The daughter of football legend Jeff Astle has thrown her support behind the Frank Kopel Foundation.
Dawn Astle described Amanda Kopel as an inspirational character and said the foundation would be a “marvellous legacy” for the Dundee United legend.
The charity, being set up by Mr Kopel’s widow Amanda, will raise money for vital dementia research, including the link between heading the ball and brain damage, raise awareness and offer support to former players with dementia.
Dawn said: “I’m delighted for Amanda.
“She’s worked hard to get Frank’s Law implemented in Scotland for all the right reasons.
“I think a foundation in Frank’s name is lovely and it will be a marvellous legacy for him and something that will only help people which is what it’s all about.”
The family of Jeff Astle launched The Jeff Astle Foundation in April 2015.
Astle, who played for Notts County, West Brom and England, was the first British professional footballer confirmed to have died from chronic traumatic encephalopathy (CTE).
A coroner ruled that Astle died from dementia brought on by repeatedly heading a football which had caused trauma similar to that of a boxer.
The foundation was established as a fitting and lasting legacy to both raise awareness of brain injury in all forms of sport and to offer much needed support to those affected.
The Jeff Astle Foundation’s ultimate goal is to establish a care home for former sports people with dementia or chronic neurological impairment, who are often younger at diagnosis and require specialist care.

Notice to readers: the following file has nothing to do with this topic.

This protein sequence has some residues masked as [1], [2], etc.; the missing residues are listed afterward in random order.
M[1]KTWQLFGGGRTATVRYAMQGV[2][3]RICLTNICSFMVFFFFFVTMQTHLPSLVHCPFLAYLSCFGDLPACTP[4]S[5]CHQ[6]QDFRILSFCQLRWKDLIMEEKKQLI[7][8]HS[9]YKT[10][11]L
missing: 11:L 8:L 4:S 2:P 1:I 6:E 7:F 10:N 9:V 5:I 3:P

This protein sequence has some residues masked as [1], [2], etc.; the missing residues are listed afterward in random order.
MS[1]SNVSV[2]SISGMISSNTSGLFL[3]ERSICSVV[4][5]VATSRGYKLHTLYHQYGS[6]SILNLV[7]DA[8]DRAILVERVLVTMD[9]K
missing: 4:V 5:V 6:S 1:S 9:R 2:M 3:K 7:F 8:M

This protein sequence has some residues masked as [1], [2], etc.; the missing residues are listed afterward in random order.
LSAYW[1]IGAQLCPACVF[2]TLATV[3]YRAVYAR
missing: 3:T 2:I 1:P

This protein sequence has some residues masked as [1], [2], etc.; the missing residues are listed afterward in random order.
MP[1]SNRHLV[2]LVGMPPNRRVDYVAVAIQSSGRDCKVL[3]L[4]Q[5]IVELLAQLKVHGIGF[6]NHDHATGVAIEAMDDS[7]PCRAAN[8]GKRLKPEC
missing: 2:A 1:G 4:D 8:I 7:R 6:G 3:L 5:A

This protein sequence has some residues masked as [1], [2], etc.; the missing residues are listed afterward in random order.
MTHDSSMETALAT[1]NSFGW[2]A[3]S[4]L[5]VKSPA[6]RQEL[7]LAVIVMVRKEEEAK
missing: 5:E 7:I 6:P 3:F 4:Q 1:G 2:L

Dawn added: “It’s too late for dad, it’s too late for Frankie and it’s too late for hundreds, perhaps thousands, of footballers.
“But it’s about today’s footballers and the future of football.”
The FA last month committed to a major new study into the link between football and dementia.
Dawn said football has been protecting its product rather than the players and described it as a “disgrace” that it has taken 15 years since her father’s death for this commitment to be made.
“Dad’s death still haunts me after all these years,” she said.
“It’s the first thing I think about when I wake up and the last thing I think about when I go to bed.
“It was never about compensation or banning heading but simply answers that will allow future generations to make informed choices.
“When I went to see my dad in the Chapel of Rest I promised him that if his death was anything to do with football I would let the whole world know about it.”
Astle eventually retired in 1977 and later set up an industrial cleaning business in Burton-upon-Trent.
But his fame and enduring popularity continued and he later became a cult hero to a new generation of soccer fans after regularly appearances on the Fantasy Football TV show hosted by comedians David Baddiel and Frank Skinner — a lifelong Baggies supporter.